How Jeff Markham & Richard Holt forged a merger that made history Featured

8:01pm EDT April 30, 2011
How Jeff Markham & Richard Holt forged a merger that made history

Anxiety. It’s an unpleasant word that makes people squirm, but in 2008, when Bank of America and Merrill Lynch announced their merger, in all honesty, that was the word on the minds of Jeff Markham and Richard Holt.

“I think there was anxiousness just because of what was going on in the financial markets the weekend this was announced,” says Markham, regional managing director of Merrill Lynch’s Texas region.

From an employee perspective, whenever there’s a big merger like this, anxiety creeps in as to the future of their jobs, but Holt, Dallas market president for Bank of America, and Markham were quick to recognize the realities of the situation. On Markham’s side, he had 500 financial advisers, and Holt had 10 client managers, so in reality, the two sides could actually work together and not worry about losing their jobs.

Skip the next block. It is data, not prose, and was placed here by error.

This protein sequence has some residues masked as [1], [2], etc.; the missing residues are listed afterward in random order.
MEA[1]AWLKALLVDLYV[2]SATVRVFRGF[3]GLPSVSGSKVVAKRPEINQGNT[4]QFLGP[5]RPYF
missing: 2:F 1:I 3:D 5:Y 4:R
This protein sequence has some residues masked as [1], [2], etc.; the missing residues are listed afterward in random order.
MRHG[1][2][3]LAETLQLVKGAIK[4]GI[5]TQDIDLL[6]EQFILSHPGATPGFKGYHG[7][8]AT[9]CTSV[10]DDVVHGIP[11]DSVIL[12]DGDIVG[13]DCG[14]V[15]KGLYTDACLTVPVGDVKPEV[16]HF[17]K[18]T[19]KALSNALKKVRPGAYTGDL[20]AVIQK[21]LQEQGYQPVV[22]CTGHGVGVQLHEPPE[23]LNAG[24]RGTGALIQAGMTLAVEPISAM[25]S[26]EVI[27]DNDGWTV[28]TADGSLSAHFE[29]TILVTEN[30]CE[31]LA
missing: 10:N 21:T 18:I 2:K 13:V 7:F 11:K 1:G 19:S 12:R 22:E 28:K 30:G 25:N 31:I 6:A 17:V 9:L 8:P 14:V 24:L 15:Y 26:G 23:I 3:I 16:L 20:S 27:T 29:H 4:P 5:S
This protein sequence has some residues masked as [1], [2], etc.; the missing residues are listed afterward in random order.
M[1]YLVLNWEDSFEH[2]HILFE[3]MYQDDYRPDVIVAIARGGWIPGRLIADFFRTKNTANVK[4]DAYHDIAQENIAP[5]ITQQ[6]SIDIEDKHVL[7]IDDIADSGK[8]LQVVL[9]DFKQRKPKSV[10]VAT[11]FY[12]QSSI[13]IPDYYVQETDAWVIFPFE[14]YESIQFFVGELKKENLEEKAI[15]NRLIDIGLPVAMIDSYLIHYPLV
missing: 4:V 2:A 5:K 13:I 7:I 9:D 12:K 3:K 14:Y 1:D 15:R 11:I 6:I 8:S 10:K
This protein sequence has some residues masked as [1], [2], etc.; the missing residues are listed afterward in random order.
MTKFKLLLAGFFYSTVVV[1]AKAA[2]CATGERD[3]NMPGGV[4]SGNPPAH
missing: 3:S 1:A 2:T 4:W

“There was some anxiety because of the market conditions, but because of the respect both companies had for each other, we complemented each other so well,” Holt says. “We didn’t have this big overlap of services that typically requires some reduction in force. We didn’t have any of that, so most of our teammates responded very enthusiastically. Put yourself in a commercial banker’s shoes — if you had 500 financial advisers out there that could make a referral for you, life couldn’t get easier.”

It was on this foundation that the two leaders began moving both sides forward when the merger occurred on Jan. 1, 2009.

Merge teams

To make the merger a success, Markham and Holt had to combine their teams into one cohesive unit, and they started with themselves, which was key.

“We tried to get to know each other quickly,” Markham says. “So many of the things that other people are hung up on — do I pick up the phone for this, do I not pick up the phone? — after we had developed a relationship, it became easy to pick up the phone and get an answer quickly.”

They spent a lot of time around each other and had many conversations about themselves but also about their respective businesses.